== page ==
Monday, May 28, 2007

Benzene in Soft Drinks? More Information...

EDITORIAL: I have to admit that I drink my share of diet colas -- mostly Caffeine Free Diet Pepsi and Diet Dr. Pepper. Therefore, I decided to do a little more research on this topic. There are THOUSANDS of hits for keywords related to the topic. Two articles, in particular, caught my eye (but others are quite pertinent as well). One (previously linked) deserves further discussion.

The other, provides a 2006 statement from the American Beverage Association saying it will address the benzene problem with soft drink makers. But, don't think the ABA is a champion for the American consumer. Their website now clearly sides with the soft drink makers by claiming benzene levels in soft drinks is not a hazard. It looks like the ABA and soft drink makers are trying CYA tactics due to lawsuits being filed against them. BTW, smaller makers are already paying out on such suits.
There have even been questions raised by an ex-official from the FDA.
The source told (11/2006) it was "embarrassing" the Food and Drug Administration had failed to eradicate benzene residues from all drinks.

"Big companies are very powerful. If you're a regulator with a tight budget, it could have been one of those closets with skeletons in that you don't want to open," the ex-FDA enforcement official said.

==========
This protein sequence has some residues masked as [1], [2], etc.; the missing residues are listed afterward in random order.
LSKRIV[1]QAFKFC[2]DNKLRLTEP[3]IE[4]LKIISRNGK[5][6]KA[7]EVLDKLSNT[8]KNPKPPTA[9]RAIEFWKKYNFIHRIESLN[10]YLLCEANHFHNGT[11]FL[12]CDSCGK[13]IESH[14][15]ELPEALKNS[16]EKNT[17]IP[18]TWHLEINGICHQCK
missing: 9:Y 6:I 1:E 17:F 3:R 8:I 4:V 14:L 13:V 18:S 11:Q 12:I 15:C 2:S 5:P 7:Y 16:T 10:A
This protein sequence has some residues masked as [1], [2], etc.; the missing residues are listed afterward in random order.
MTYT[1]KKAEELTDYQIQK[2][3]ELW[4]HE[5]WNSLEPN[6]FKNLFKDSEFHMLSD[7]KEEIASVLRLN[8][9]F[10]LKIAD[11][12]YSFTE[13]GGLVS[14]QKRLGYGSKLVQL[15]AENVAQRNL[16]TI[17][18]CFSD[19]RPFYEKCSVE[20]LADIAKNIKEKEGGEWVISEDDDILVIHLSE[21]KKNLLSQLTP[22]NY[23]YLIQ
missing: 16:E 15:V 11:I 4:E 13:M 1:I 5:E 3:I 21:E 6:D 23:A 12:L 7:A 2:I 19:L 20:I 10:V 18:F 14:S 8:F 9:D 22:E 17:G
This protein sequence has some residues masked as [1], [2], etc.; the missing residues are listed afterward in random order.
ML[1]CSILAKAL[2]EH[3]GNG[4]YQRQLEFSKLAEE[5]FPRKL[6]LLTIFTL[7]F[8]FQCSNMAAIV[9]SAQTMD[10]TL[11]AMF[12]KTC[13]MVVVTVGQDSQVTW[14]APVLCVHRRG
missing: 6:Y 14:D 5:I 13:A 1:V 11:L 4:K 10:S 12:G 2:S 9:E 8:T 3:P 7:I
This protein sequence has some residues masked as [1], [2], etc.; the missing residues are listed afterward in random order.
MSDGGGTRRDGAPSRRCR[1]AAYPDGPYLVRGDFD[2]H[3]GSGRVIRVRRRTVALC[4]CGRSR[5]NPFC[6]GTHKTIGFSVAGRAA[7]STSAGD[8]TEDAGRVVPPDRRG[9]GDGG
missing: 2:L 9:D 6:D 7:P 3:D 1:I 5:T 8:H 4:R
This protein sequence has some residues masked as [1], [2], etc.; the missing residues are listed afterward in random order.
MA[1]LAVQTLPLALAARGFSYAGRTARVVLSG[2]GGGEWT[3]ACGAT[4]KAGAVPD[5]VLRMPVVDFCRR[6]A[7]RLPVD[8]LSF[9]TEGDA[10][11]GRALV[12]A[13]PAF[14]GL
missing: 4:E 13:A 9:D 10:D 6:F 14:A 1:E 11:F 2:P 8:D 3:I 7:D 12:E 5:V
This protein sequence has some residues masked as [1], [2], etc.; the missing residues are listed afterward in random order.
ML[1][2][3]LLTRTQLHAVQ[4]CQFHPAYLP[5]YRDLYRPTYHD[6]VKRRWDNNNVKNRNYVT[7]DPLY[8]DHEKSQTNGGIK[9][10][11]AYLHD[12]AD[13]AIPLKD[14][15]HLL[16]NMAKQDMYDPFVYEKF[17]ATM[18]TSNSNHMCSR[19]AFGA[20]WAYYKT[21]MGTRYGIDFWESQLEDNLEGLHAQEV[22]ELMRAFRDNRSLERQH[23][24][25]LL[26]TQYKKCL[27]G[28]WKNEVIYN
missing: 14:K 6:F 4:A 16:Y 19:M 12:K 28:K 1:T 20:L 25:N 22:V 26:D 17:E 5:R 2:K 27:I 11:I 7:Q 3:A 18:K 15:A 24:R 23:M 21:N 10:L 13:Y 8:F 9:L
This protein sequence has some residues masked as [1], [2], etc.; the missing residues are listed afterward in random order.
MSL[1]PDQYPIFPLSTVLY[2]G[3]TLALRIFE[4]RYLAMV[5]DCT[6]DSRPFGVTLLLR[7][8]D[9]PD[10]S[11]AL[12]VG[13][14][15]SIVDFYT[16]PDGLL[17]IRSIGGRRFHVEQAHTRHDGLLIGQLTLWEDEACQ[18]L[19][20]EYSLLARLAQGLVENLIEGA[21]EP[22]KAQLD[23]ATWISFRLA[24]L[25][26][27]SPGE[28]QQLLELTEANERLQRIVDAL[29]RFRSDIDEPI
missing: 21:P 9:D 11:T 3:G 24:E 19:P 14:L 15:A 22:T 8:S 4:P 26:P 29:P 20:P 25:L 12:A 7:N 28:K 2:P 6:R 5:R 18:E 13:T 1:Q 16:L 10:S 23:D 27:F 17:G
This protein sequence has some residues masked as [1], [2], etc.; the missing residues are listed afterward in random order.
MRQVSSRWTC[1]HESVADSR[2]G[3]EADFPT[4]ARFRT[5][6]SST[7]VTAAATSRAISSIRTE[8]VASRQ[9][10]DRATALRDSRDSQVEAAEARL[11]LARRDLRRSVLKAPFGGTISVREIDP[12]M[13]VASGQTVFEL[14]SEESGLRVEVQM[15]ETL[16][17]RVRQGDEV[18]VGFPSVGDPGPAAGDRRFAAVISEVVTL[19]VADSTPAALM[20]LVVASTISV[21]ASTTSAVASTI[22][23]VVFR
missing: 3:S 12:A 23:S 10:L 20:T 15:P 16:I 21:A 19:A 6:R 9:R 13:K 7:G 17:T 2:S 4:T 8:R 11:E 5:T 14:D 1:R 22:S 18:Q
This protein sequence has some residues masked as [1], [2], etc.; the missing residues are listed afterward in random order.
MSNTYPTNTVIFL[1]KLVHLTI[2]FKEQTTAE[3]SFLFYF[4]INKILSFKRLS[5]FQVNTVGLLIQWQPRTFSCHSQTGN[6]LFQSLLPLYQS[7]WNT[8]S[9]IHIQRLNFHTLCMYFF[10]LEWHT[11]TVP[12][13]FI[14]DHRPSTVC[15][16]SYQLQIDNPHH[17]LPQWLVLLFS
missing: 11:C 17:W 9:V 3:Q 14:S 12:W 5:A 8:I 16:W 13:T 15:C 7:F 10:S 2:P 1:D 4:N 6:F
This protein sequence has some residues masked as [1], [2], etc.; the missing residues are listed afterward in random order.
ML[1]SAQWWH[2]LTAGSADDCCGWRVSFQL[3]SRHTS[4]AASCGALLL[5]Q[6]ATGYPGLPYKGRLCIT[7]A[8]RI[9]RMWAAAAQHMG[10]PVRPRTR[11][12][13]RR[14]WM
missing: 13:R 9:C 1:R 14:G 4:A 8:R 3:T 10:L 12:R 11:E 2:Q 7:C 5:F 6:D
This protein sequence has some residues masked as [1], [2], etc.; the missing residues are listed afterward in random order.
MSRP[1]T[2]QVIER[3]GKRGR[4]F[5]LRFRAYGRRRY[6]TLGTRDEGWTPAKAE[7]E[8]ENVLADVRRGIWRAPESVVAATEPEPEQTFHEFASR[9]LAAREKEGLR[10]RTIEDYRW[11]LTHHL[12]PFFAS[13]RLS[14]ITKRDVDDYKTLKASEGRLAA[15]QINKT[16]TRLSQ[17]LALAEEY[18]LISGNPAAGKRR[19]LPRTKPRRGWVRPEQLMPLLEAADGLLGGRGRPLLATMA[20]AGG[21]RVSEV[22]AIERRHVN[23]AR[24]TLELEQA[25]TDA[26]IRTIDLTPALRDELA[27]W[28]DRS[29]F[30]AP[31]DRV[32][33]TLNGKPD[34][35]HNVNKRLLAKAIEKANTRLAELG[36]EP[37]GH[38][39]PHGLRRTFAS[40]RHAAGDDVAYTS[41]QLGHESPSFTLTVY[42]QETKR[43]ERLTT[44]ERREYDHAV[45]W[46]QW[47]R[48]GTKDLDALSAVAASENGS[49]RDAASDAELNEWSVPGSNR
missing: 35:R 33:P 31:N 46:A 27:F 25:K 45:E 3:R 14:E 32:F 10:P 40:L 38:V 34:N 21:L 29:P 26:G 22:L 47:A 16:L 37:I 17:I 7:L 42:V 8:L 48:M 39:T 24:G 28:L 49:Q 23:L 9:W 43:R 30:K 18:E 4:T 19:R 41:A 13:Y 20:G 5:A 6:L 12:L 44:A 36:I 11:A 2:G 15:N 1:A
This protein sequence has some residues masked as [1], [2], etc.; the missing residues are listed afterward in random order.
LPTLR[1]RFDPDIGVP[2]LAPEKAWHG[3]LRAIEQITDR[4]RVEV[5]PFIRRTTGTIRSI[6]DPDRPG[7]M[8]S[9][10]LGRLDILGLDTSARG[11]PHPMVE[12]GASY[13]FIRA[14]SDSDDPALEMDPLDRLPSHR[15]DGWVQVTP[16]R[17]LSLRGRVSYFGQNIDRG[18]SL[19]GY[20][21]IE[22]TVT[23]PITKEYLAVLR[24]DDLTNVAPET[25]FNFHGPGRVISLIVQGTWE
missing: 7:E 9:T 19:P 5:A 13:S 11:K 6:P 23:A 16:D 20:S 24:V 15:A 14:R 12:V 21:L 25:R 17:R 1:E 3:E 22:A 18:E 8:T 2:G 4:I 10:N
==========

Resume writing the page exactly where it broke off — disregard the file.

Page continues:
The FDA agreed in 1991 for firms to "get the word out and reformulate" privately, without an official guide or limit drawn up. But isolated drinks samples continued to show elevated benzene levels in later FDA Total Diet Surveys. There is little health risk linked to the levels of benzene found in drinks, according to both the FDA and soft drinks industry. "There is a difference here between a small and unavoidable risk, and a small but avoidable risk," the ex-agency source said.

"The FDA seems to think the risk is quite low here. On the other hand, it's in a [non-essential] product nobody needs, and it doesn't have to be there. They claim they can reformulate." That's right -- sodium benzoate or its equally harmful cousin, potassium benzoate, are NOT necessary to the production of soft drinks. They are needed only for the cold-bottling process, which is what the big three (Coca-Cola, Cadbury Schweppes and PepsiCo) use to produce their products. Heat pasteurization would preserve the taste and freshness without the risk of cancer.

So, why don't the soft drink makers use it? MONEY, plain and simple. They cold-bottle drinks now. If the total effects of benzene were widely known, soft drink makers would be forced to remove the substance from their formulas -- causing them to retool for heat pasteurization. Technically, it would be a large and expensive task. So, they continue to feed us carcinogens in order to save their bottom line. Gives you a warm fuzzy, doesn't it?